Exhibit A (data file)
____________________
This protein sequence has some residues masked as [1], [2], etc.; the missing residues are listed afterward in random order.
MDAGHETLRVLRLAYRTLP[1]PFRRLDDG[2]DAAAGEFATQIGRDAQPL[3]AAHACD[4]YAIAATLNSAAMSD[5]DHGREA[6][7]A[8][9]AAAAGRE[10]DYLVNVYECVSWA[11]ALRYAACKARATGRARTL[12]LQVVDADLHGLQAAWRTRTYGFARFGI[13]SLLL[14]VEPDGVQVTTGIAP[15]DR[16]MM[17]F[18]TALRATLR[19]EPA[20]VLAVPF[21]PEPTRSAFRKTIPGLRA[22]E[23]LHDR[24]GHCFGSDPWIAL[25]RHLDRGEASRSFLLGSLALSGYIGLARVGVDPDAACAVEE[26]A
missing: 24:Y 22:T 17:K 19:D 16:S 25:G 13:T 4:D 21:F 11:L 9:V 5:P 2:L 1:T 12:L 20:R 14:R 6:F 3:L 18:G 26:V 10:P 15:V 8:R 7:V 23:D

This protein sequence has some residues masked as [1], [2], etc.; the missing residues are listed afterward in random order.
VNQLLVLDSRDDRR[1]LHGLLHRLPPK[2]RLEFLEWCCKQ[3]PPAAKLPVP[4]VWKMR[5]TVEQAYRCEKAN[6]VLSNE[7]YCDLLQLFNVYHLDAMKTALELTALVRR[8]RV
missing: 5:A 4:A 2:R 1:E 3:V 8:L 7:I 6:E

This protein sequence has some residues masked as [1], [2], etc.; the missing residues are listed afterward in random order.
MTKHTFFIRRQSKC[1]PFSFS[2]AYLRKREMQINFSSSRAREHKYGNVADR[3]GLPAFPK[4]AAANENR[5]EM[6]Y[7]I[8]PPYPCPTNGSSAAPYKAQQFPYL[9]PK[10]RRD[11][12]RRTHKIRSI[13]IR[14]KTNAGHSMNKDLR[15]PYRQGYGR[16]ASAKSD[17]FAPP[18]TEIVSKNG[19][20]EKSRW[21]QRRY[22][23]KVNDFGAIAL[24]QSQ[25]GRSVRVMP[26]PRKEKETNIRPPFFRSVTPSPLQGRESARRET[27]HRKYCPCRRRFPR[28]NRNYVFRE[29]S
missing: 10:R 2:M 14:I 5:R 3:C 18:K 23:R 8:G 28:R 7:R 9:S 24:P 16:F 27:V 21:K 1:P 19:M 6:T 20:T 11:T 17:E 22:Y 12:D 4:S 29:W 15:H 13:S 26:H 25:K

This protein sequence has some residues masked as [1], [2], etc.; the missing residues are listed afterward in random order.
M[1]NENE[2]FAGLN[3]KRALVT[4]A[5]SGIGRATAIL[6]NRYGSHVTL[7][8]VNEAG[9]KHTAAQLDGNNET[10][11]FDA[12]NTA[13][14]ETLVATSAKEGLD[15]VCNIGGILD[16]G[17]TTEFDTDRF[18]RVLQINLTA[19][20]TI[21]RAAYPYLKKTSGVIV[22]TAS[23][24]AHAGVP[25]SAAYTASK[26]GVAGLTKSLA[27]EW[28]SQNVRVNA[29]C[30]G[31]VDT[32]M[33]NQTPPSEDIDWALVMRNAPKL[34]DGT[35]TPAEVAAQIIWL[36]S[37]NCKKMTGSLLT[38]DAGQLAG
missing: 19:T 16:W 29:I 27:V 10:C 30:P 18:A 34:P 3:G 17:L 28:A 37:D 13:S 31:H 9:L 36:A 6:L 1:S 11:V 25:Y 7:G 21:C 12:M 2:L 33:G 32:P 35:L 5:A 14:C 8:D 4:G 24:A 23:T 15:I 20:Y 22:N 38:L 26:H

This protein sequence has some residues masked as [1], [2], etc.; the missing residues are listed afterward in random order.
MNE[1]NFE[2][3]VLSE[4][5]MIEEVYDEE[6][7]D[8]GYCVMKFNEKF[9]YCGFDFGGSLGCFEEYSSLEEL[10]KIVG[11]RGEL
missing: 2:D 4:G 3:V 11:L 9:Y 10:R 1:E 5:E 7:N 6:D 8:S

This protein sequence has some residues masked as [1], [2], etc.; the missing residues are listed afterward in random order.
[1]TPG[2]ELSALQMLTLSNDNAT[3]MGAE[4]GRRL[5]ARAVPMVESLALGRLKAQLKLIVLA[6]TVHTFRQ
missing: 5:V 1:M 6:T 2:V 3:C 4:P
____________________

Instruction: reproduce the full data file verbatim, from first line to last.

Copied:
This protein sequence has some residues masked as [1], [2], etc.; the missing residues are listed afterward in random order.
MDAGHETLRVLRLAYRTLP[1]PFRRLDDG[2]DAAAGEFATQIGRDAQPL[3]AAHACD[4]YAIAATLNSAAMSD[5]DHGREA[6][7]A[8][9]AAAAGRE[10]DYLVNVYECVSWA[11]ALRYAACKARATGRARTL[12]LQVVDADLHGLQAAWRTRTYGFARFGI[13]SLLL[14]VEPDGVQVTTGIAP[15]DR[16]MM[17]F[18]TALRATLR[19]EPA[20]VLAVPF[21]PEPTRSAFRKTIPGLRA[22]E[23]LHDR[24]GHCFGSDPWIAL[25]RHLDRGEASRSFLLGSLALSGYIGLARVGVDPDAACAVEE[26]A
missing: 24:Y 22:T 17:K 19:D 16:S 25:G 13:T 4:D 21:F 11:L 9:V 5:P 2:L 1:T 12:L 20:R 14:R 6:F 3:L 18:G 26:V 10:P 15:V 8:R 7:V 23:D

This protein sequence has some residues masked as [1], [2], etc.; the missing residues are listed afterward in random order.
VNQLLVLDSRDDRR[1]LHGLLHRLPPK[2]RLEFLEWCCKQ[3]PPAAKLPVP[4]VWKMR[5]TVEQAYRCEKAN[6]VLSNE[7]YCDLLQLFNVYHLDAMKTALELTALVRR[8]RV
missing: 5:A 4:A 2:R 1:E 3:V 8:L 7:I 6:E

This protein sequence has some residues masked as [1], [2], etc.; the missing residues are listed afterward in random order.
MTKHTFFIRRQSKC[1]PFSFS[2]AYLRKREMQINFSSSRAREHKYGNVADR[3]GLPAFPK[4]AAANENR[5]EM[6]Y[7]I[8]PPYPCPTNGSSAAPYKAQQFPYL[9]PK[10]RRD[11][12]RRTHKIRSI[13]IR[14]KTNAGHSMNKDLR[15]PYRQGYGR[16]ASAKSD[17]FAPP[18]TEIVSKNG[19][20]EKSRW[21]QRRY[22][23]KVNDFGAIAL[24]QSQ[25]GRSVRVMP[26]PRKEKETNIRPPFFRSVTPSPLQGRESARRET[27]HRKYCPCRRRFPR[28]NRNYVFRE[29]S
missing: 10:R 2:M 14:I 5:R 3:C 18:K 23:R 8:G 28:R 7:R 9:S 24:P 16:F 27:V 21:K 1:P 19:M 6:T 20:T 11:T 17:E 22:Y 12:D 4:S 29:W 15:H 13:S 26:H 25:K

This protein sequence has some residues masked as [1], [2], etc.; the missing residues are listed afterward in random order.
M[1]NENE[2]FAGLN[3]KRALVT[4]A[5]SGIGRATAIL[6]NRYGSHVTL[7][8]VNEAG[9]KHTAAQLDGNNET[10][11]FDA[12]NTA[13][14]ETLVATSAKEGLD[15]VCNIGGILD[16]G[17]TTEFDTDRF[18]RVLQINLTA[19][20]TI[21]RAAYPYLKKTSGVIV[22]TAS[23][24]AHAGVP[25]SAAYTASK[26]GVAGLTKSLA[27]EW[28]SQNVRVNA[29]C[30]G[31]VDT[32]M[33]NQTPPSEDIDWALVMRNAPKL[34]DGT[35]TPAEVAAQIIWL[36]S[37]NCKKMTGSLLT[38]DAGQLAG
missing: 19:T 16:W 29:I 27:V 10:C 30:P 18:A 34:P 3:G 17:L 28:A 37:D 13:S 31:H 9:L 36:A 6:L 1:S 11:V 25:Y 7:G 21:C 12:M 2:L 33:G 32:P 35:L 5:A 14:C 8:D 4:G 24:A 23:T 15:I 20:Y 22:N 38:L 26:H

This protein sequence has some residues masked as [1], [2], etc.; the missing residues are listed afterward in random order.
MNE[1]NFE[2][3]VLSE[4][5]MIEEVYDEE[6][7]D[8]GYCVMKFNEKF[9]YCGFDFGGSLGCFEEYSSLEEL[10]KIVG[11]RGEL
missing: 2:D 4:G 3:V 11:L 9:Y 10:R 1:E 5:E 7:N 6:D 8:S

This protein sequence has some residues masked as [1], [2], etc.; the missing residues are listed afterward in random order.
[1]TPG[2]ELSALQMLTLSNDNAT[3]MGAE[4]GRRL[5]ARAVPMVESLALGRLKAQLKLIVLA[6]TVHTFRQ
missing: 5:V 1:M 6:T 2:V 3:C 4:P